EVERYBODY WHO POSTED THESE COMMENTS ARE TOO OLD TO RELATE. I AM A COLLEGE STUDENT CURRENTLY AND CAN RELATE TO ALMOST EVERY ASPECT IN THIS BOOK. I THOUGHT IT WAS WELL WRITTEN. TOM WOLFE IS A GENIUS. BONFIRE IS DEF BETTER BUT I AM CHARLOTTE SIMMONS IS A MUST READ FOR MY GENERATION.

  • Eric Olsen

    interesting that college student Chase says those who are responding negatively to the book must be “too old to relate,” when the author Wolfe is almost 74

  • chase

    Tom Wolfe did a significant amount of research on modern day collegiate life. That does not mean he can relate. He was shocked a little to how college students act in modern day, being that he has two children in college.

  • http://dumpsterbust.blogspot.com Eric Berlin

    The problem in much of the background material in the fiction is that it comes across more as carefully culled research than integrated, full-blooded storytelling. Wolfe’s constant emphasis on explaining the intricacies of “fuck patois,” for example (which I rather enjoyed, actually).

    Chase — What, specifically, did you relate to so closely?

  • Angie

    I found the book to be an enjoyable read. I recently graduated college and their are parts that Wolfe really gets “right.” I read the conversations of the frat boys and thought it was a spot on match along with other aspects: the bar, the frat party, the dorm etc – and not just their descriptions. I liked the book but didn’t really like any of the characters except Jojo who is the only one who becomes a better person. I thought they all had their own brand of conceit, even pathetic Adam. Charlotte is so consumed with making sure everyone knows she is the one with Hoyt and that they see her superiority in mind and body, she has no clue Hoyt is using her. You almost (mind you, i said almost) don’t feel bad for her when Hoyt takes advantage. Her arrogance began outweighing her naivete. Her treatment of Adam is also completely horrendous.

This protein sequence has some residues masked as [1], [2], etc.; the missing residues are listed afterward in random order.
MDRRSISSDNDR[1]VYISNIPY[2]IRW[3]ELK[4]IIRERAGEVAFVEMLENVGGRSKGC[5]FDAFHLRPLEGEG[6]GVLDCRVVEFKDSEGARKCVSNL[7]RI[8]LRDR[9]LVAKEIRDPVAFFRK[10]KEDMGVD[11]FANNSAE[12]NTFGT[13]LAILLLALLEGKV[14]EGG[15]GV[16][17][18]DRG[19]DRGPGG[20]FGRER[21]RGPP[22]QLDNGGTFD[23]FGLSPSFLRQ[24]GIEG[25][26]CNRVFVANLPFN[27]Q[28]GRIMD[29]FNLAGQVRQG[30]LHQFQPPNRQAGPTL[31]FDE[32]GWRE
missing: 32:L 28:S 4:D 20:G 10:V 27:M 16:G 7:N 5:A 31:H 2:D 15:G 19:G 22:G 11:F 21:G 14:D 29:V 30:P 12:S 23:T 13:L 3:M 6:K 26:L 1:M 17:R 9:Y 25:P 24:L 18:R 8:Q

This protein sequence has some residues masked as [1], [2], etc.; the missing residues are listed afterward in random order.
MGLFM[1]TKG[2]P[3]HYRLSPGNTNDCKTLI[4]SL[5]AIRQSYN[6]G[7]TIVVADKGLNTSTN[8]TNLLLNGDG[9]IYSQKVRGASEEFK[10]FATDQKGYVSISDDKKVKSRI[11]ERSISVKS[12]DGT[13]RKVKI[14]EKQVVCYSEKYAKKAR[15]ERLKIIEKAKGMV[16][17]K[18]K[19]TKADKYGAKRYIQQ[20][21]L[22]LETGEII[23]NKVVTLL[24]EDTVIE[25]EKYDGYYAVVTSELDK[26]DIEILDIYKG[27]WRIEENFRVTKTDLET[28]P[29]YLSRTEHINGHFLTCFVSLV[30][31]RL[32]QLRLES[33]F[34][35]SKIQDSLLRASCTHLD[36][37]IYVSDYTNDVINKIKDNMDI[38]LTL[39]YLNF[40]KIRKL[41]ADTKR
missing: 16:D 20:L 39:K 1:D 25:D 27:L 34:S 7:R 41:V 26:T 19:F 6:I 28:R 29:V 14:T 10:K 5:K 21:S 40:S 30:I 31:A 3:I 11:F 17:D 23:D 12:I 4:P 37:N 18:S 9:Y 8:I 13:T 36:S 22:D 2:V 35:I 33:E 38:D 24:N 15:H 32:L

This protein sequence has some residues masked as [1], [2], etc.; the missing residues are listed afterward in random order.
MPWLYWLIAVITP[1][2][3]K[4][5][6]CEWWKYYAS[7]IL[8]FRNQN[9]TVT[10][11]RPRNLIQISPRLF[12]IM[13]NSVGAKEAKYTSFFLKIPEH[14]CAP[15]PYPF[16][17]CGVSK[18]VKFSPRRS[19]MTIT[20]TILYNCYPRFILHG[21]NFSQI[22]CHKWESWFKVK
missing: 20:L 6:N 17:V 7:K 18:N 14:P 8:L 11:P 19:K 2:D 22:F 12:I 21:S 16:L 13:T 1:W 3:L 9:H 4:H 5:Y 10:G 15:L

All of the characters are extremes. Adams, Jojos, Hoyts, Beverlys, and Charlottes, yes, even Charlottes, do exist on every college campus but aren’t the majority of the population. Wolfe never portays the average more sincere college kid – the one whose experience would be a more accurate portrayal of modern college life.

  • http://dumpsterbust.blogspot.com Eric Berlin

    Thanks for your thoughts, Angie. I agree that Wolfe likes to use archetypes to make the points that he’s trying to get across. A story about a more average student interacting with other more average students would likely have been less interesting.

    That said, the aim at writing a contemporary story about college life comes up a little bit short in the ways I mention in my original post.

  • scott

    it’s based on Duke, which has all the things mentioned including a great basketball team. the critic’s a moron